Reset your satnavs: A14 upgrade is complete

The final construction element of the £1.5bn A14 upgrade in Cambridgeshire has opened, bringing to a close the biggest investment in road infrastructure for a generation.

The opening of Mill Common – the last in a series of new link roads that aim to make access to Huntingdon town centre easier and safer – ends over five and half years of work on National Highways' multi-award winning, flagship project.

Almost a mile of new link roads have been built on the outskirts of Huntingdon, also helping to improve access to the new transport hub around the train station.

This followed the dismantling of the old A14 viaduct (below), which spanned the East Coast Main Line and brought increased noise and air pollution to the heart of Huntingdon.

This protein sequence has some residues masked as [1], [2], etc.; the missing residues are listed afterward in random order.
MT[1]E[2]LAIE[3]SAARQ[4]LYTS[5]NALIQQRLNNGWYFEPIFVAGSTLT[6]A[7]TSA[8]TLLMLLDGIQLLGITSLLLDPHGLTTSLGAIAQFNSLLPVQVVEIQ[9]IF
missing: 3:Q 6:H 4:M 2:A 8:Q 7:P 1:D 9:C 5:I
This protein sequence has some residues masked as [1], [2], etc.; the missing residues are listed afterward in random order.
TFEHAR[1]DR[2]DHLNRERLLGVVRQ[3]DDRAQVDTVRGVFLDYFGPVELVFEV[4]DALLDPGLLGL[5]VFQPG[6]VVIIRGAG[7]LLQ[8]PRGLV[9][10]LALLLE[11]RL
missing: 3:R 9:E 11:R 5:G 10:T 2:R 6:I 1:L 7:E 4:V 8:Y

The 12,000-tonne structure had been out of use since the new bypass on the A14 linking Cambridge and Huntingdon was opened in December 2019.

Laura Hampshire, senior project manager on the scheme, said: 'This has been a huge amount of work and I am delighted to see the last piece of the jigsaw put in place with the opening of Mill Common.

‘In the context of what we have achieved in this part of Cambridgeshire this small link road may seem little cog in a big machine, but I think it sums up what this project has been about for me; which is making a positive difference.'

Thanking local residents for their support, she added: ‘I would also urge people to reset and update their satnav systems as one or two things have changed around here.’

National Highways described the upgraded 21-mile section of the A14 as a vital link connecting the east coast and the Midlands.

Google Maps' satellite image of the area still shows the partially demolished viaduct

Supported By